I have to admit I did not realize how active game playing was in our society. I assumed it had moved into the video world. By Visiting Hat’s Games in Tucson and spending time Researching on I now know that board or non-virtual games are just as popular as ever.

For DIY I printed out a fun, simple game titled “Mapple” to play with a friend. Actually, it became a fun afternoon with wine, snacks and some homemade Limoncello. The game involves a ‘map’ with 28 sections and 2 sets of eleven coins. Heads and Tails determine each player, if a lower coin is placed next to the other player’s claimed section (their coin), then your coin is flipped to their side. After a few rounds we started to see the strategy. My friend kept the game sheet to play with her granddaughter.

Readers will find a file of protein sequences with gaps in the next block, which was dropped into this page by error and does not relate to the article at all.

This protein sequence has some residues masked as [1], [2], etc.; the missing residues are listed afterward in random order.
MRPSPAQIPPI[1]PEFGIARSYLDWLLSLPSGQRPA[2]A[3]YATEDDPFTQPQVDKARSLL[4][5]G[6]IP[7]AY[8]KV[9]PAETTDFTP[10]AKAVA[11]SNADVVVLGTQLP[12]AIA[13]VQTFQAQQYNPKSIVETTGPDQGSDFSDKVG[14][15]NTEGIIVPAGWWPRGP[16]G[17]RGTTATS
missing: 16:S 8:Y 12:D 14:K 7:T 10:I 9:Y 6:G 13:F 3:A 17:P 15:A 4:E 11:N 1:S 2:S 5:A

I enjoyed finding a game in our closet, Brewopoly, a gift. I used it for Photography, adding a real pint glass and bottle of beer to highlight their twist on Monopoly. After digging it out and realizing we would not use it, we donated it to a new tap room in our neighborhood – they were delighted.


For Art I mixed this Quest with the Prism and Light Quest, my own take on the Parcheesi board. As you can see from the photo it is geometric, using the corner of the Parcheesi board and incorporating prism colors.

For another MicroQuest I spent some time playing the tower building game, Jaques, with my husband. This game was part of the game rack at the tap room, Arizona Beer House, where I donated the previous game. Just as we were at a critical point an employee stopped by to talk with us. Without touching the table, but using his hands to express himself – the tower came tumbling down. Good for me, not sure I had a next move.

Once again Quest Scouts took me outside my ‘box’. It did not ignite in me a desire to continue playing games, however, in this case some new games were shared with a others; public word search, Mapple with friend and her granddaughter and games donated to public tap room.
Another fun Quest completed!